One of the greatest weaknesses for GPS based navigation systems has been inside buildings and subways. We are working with several military oriented products to integrate a Dead Reckoning Module with GPS-Talk to enhance navigation in urban canyons and indoors. A technology called Snap Track allows weak GPS signals to be received inside buildings. The fact that mobile telephones must have an accurate "E911" location ability gives the incentive for commercial manufacturers to come up with good all-around location technology.

There are a couple of projects underway to utilize "Smart Phones" which are a combination mobile cellular telephone and GPS receiver. Some day we will be able to press "511" and ask an operator or automated attendant directions to the nearest pub.

If what one needs were to follow a simple route to the store, a basic talking waypoint box would do the job. This box could double as the GPS component of GPS-Talk so one would have the choice of which system to bring along, the Way-Talker unit or the complete GPS-Talk street navigation unit.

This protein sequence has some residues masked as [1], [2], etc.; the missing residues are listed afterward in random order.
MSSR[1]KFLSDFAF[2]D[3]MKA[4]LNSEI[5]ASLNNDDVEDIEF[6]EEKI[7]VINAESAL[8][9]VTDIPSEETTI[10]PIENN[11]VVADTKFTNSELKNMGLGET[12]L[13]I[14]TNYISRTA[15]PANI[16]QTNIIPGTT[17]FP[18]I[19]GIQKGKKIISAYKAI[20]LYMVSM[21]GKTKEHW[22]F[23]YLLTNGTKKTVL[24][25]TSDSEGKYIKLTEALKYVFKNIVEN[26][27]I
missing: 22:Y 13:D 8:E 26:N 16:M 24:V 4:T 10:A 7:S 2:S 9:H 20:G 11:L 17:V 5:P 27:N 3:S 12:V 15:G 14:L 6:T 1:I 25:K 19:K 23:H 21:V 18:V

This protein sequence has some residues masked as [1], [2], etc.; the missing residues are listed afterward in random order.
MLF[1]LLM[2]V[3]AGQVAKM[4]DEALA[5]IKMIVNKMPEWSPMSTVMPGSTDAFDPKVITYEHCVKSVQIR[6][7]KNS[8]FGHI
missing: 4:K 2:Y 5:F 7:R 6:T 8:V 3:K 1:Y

As the demand for low cost GPS integration increases, the pedestrian oriented products will begin to emerge. The challenge when we are on the cusp of a technology transition is that it is difficult to demonstrate demand for products, which don’t yet exist. It is the proverbial chicken and the egg, which face manufacturers and consumers of emerging navigation technologies. The mobility field and blind users have the opportunity to be at the leading edge of these developments; we have the chance to shape the technology rather than adapting it to our needs. Sure, there are lots of improvements, which can be made, and those improvements will be even more appropriate if we get Atlas and GPS-Talk into the hands of blind users and mobility instructors and integrate their feedback into future location information products.